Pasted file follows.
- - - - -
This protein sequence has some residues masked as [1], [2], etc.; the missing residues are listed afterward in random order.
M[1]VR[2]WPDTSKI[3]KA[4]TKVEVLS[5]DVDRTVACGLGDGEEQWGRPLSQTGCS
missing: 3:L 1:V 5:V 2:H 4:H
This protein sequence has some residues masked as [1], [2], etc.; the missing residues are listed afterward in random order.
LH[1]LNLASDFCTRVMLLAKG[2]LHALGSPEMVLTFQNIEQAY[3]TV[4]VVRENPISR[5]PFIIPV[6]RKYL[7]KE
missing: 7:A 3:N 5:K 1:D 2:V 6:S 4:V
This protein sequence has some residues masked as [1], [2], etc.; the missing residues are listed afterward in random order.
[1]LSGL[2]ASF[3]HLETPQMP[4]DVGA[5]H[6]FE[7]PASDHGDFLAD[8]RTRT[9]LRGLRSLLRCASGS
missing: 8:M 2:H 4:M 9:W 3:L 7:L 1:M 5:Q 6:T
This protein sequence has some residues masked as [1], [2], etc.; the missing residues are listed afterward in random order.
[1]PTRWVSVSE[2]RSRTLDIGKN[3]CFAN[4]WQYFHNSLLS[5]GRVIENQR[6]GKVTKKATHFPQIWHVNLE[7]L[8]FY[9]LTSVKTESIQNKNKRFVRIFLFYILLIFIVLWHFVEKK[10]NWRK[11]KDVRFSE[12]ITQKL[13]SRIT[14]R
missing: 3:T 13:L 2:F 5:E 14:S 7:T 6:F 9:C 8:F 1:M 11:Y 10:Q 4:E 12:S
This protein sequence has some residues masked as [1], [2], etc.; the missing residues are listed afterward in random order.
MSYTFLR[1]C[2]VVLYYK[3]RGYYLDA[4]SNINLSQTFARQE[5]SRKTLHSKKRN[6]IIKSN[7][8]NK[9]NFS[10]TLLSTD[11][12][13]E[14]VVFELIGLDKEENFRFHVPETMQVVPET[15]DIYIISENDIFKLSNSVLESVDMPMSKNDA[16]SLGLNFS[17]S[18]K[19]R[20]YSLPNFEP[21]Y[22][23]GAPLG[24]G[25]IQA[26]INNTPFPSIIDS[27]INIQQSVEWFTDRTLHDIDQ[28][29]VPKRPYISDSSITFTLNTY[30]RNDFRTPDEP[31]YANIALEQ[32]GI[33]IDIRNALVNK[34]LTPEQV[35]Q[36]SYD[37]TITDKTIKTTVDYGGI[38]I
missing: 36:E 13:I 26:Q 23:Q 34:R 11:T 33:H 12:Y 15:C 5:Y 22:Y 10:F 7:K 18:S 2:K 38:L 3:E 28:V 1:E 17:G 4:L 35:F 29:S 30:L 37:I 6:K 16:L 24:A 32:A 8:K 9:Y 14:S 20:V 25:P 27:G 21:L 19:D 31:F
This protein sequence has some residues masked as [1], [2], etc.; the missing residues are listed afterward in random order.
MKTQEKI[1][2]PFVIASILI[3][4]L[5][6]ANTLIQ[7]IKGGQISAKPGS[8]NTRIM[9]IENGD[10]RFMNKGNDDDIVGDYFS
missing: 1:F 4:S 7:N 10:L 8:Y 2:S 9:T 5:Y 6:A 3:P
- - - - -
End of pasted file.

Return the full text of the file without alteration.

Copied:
This protein sequence has some residues masked as [1], [2], etc.; the missing residues are listed afterward in random order.
M[1]VR[2]WPDTSKI[3]KA[4]TKVEVLS[5]DVDRTVACGLGDGEEQWGRPLSQTGCS
missing: 3:L 1:V 5:V 2:H 4:H
This protein sequence has some residues masked as [1], [2], etc.; the missing residues are listed afterward in random order.
LH[1]LNLASDFCTRVMLLAKG[2]LHALGSPEMVLTFQNIEQAY[3]TV[4]VVRENPISR[5]PFIIPV[6]RKYL[7]KE
missing: 7:A 3:N 5:K 1:D 2:V 6:S 4:V
This protein sequence has some residues masked as [1], [2], etc.; the missing residues are listed afterward in random order.
[1]LSGL[2]ASF[3]HLETPQMP[4]DVGA[5]H[6]FE[7]PASDHGDFLAD[8]RTRT[9]LRGLRSLLRCASGS
missing: 8:M 2:H 4:M 9:W 3:L 7:L 1:M 5:Q 6:T
This protein sequence has some residues masked as [1], [2], etc.; the missing residues are listed afterward in random order.
[1]PTRWVSVSE[2]RSRTLDIGKN[3]CFAN[4]WQYFHNSLLS[5]GRVIENQR[6]GKVTKKATHFPQIWHVNLE[7]L[8]FY[9]LTSVKTESIQNKNKRFVRIFLFYILLIFIVLWHFVEKK[10]NWRK[11]KDVRFSE[12]ITQKL[13]SRIT[14]R
missing: 3:T 13:L 2:F 5:E 14:S 7:T 6:F 9:C 8:F 1:M 11:Y 10:Q 4:E 12:S
This protein sequence has some residues masked as [1], [2], etc.; the missing residues are listed afterward in random order.
MSYTFLR[1]C[2]VVLYYK[3]RGYYLDA[4]SNINLSQTFARQE[5]SRKTLHSKKRN[6]IIKSN[7][8]NK[9]NFS[10]TLLSTD[11][12][13]E[14]VVFELIGLDKEENFRFHVPETMQVVPET[15]DIYIISENDIFKLSNSVLESVDMPMSKNDA[16]SLGLNFS[17]S[18]K[19]R[20]YSLPNFEP[21]Y[22][23]GAPLG[24]G[25]IQA[26]INNTPFPSIIDS[27]INIQQSVEWFTDRTLHDIDQ[28][29]VPKRPYISDSSITFTLNTY[30]RNDFRTPDEP[31]YANIALEQ[32]GI[33]IDIRNALVNK[34]LTPEQV[35]Q[36]SYD[37]TITDKTIKTTVDYGGI[38]I
missing: 36:E 13:I 26:Q 23:Q 34:R 11:T 33:H 12:Y 15:C 5:Y 22:Y 10:F 7:K 18:S 2:K 38:L 3:E 28:V 1:E 17:G 4:L 35:F 29:S 30:L 37:I 6:K 16:L 24:A 32:A 8:K 9:Y 14:S 20:V 25:P 27:G 21:L 19:D 31:F
This protein sequence has some residues masked as [1], [2], etc.; the missing residues are listed afterward in random order.
MKTQEKI[1][2]PFVIASILI[3][4]L[5][6]ANTLIQ[7]IKGGQISAKPGS[8]NTRIM[9]IENGD[10]RFMNKGNDDDIVGDYFS
missing: 1:F 4:S 7:N 10:L 8:Y 2:S 9:T 5:Y 6:A 3:P